It is to be understood that even though numerous characteristics and advantages of various embodiments of the present invention have been set forth in the foregoing description, together with the details of the structure and function of various embodiments of the invention, this disclosure is illustrative only, and changes may be made in detail, especially in matters of structure and arrangement of parts within the principles of the present invention to the full extent indicated by the broad general meaning of the terms in which the appended claims are expressed. For example, storage system 200 may vary depending on the types of particular drives and media, such as the disc drive magazine docking station 408 and disc drive magazine media elements 500, the number of drives, and the manner in which the drives are ordered, the adaptability to enlarging the storage system 200 or combining multiple storage systems 200 with varying configurations and still maintain substantially the same functionality without departing from the scope and spirit of the present invention. Further, the target tape article could simply be a single tape cassette, such as the cassette 342, or an entire tape magazine article, such as the tape magazine 301 without departing from the scope and spirit of the present invention. Additionally, the functionality of the interface bridge processor, such as 212, may be in the form of a board, a chip, a switching and mapping system or equivalence, while maintaining substantially the same functionality without departing from the scope and spirit of the present invention. Finally, although the preferred embodiments described herein are directed to storage systems, such as libraries, and related technology, it will be appreciated by those skilled in the art that the teachings of the present invention can be applied to other systems, without departing from the spirit and scope of the present invention.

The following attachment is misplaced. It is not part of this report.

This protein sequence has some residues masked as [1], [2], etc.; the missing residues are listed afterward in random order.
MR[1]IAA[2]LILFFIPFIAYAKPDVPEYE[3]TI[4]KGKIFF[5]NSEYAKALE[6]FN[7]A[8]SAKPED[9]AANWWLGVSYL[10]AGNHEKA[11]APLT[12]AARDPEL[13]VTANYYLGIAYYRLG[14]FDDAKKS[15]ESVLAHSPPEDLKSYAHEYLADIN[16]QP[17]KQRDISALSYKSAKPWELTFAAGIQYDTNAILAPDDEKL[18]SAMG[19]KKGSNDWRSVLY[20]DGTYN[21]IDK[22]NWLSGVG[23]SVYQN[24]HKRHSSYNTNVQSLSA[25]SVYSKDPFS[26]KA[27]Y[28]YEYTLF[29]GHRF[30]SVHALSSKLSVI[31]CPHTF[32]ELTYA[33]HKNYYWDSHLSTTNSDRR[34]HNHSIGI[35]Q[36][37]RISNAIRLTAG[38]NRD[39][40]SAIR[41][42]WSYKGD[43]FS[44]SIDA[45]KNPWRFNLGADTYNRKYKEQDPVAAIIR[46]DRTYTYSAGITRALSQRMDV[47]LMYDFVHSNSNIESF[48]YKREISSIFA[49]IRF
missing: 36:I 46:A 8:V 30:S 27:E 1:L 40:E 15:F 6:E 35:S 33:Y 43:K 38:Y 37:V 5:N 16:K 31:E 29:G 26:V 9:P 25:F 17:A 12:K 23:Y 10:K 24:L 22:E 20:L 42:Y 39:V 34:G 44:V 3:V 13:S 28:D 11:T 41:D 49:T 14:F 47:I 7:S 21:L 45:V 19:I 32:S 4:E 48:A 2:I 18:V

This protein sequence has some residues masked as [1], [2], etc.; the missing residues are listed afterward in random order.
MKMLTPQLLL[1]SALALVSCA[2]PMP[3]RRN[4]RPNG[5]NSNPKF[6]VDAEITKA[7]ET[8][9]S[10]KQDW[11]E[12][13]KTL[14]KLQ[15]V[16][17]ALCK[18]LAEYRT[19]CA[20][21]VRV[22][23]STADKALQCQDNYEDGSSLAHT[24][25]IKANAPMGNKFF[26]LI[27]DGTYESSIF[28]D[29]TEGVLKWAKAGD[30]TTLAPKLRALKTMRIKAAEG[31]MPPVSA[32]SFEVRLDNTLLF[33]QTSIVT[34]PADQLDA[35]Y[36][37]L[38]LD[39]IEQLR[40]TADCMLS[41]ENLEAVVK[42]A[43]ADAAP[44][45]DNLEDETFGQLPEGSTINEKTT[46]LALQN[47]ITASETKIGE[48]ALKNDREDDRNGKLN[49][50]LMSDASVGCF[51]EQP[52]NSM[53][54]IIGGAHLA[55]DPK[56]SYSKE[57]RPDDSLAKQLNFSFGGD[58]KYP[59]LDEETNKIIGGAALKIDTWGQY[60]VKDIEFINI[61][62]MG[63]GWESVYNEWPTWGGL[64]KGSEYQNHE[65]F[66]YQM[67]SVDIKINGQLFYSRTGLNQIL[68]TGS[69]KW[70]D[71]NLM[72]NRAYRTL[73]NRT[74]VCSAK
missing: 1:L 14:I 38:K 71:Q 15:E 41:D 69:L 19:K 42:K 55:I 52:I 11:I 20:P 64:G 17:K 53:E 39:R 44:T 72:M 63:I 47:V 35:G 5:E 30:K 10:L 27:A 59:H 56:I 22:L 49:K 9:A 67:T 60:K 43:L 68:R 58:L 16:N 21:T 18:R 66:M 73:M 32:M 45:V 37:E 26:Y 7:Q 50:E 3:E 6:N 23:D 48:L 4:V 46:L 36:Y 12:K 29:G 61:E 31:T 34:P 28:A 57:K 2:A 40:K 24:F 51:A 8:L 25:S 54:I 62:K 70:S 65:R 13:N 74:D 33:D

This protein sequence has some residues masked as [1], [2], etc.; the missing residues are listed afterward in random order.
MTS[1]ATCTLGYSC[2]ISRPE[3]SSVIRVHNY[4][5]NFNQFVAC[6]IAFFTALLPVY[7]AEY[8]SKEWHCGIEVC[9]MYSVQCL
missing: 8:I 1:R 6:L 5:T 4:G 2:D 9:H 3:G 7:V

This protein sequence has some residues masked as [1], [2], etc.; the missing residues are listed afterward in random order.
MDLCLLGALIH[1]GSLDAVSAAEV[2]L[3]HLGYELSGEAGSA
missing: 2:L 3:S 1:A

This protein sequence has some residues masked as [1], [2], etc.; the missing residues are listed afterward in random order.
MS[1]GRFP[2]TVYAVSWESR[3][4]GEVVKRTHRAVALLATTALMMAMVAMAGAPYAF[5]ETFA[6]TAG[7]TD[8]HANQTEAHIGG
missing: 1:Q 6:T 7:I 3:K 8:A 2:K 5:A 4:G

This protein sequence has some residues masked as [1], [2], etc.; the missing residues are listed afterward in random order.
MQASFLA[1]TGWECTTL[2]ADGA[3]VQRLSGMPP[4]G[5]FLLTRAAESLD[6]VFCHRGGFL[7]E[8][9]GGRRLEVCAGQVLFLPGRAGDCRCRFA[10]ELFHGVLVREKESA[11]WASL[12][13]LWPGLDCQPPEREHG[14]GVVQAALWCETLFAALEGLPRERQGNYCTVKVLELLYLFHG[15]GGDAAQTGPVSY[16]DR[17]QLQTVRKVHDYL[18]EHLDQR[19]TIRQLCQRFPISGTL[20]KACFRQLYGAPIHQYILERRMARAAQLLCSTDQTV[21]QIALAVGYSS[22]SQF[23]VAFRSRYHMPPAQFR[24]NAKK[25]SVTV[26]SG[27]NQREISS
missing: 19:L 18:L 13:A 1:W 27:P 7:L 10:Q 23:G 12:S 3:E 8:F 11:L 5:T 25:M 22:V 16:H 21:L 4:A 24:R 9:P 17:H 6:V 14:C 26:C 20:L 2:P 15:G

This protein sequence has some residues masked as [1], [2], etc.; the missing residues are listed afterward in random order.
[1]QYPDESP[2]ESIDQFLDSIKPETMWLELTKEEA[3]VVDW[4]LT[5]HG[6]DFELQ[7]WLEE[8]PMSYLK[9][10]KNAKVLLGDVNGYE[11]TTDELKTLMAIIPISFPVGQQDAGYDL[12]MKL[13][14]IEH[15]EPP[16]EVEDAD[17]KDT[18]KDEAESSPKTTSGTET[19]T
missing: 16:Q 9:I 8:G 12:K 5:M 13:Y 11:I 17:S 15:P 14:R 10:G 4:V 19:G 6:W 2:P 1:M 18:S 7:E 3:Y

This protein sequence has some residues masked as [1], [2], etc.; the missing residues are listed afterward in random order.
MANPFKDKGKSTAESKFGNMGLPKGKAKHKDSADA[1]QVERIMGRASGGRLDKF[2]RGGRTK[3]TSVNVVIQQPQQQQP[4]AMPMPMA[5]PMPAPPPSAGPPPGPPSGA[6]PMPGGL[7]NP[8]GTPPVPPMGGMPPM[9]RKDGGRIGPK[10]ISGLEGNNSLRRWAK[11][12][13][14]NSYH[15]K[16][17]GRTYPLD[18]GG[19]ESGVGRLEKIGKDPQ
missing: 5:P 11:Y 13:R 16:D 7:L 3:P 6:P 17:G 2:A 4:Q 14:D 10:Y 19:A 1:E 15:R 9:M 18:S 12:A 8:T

It will be clear that the present invention is well adapted to attain the ends and advantages mentioned as well as those inherent therein. While presently preferred embodiments have been described for purposes of this disclosure, numerous changes may be made which readily suggest themselves to those skilled in the art and which are encompassed in the spirit of the invention disclosed and as defined in the appended claims.

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Classifications
U.S. Classification360/69, 711/154, 711/170, 711/111
International ClassificationG11B21/02
Cooperative ClassificationG06F3/0613, G06F3/0686, G06F3/0626, G06F3/0631
European ClassificationG06F3/06A2Z, G06F3/06A6L4L, G06F3/06A4C1, G06F3/06A2P4
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Free format text: ASSIGNMENT OF ASSIGNORS INTEREST;ASSIGNORS:STARR, MATTHEW T.;RECTOR, RICHARD D.;LANTRY, MARK L.;ANDOTHERS;REEL/FRAME:018436/0234;SIGNING DATES FROM 20061012 TO 20061013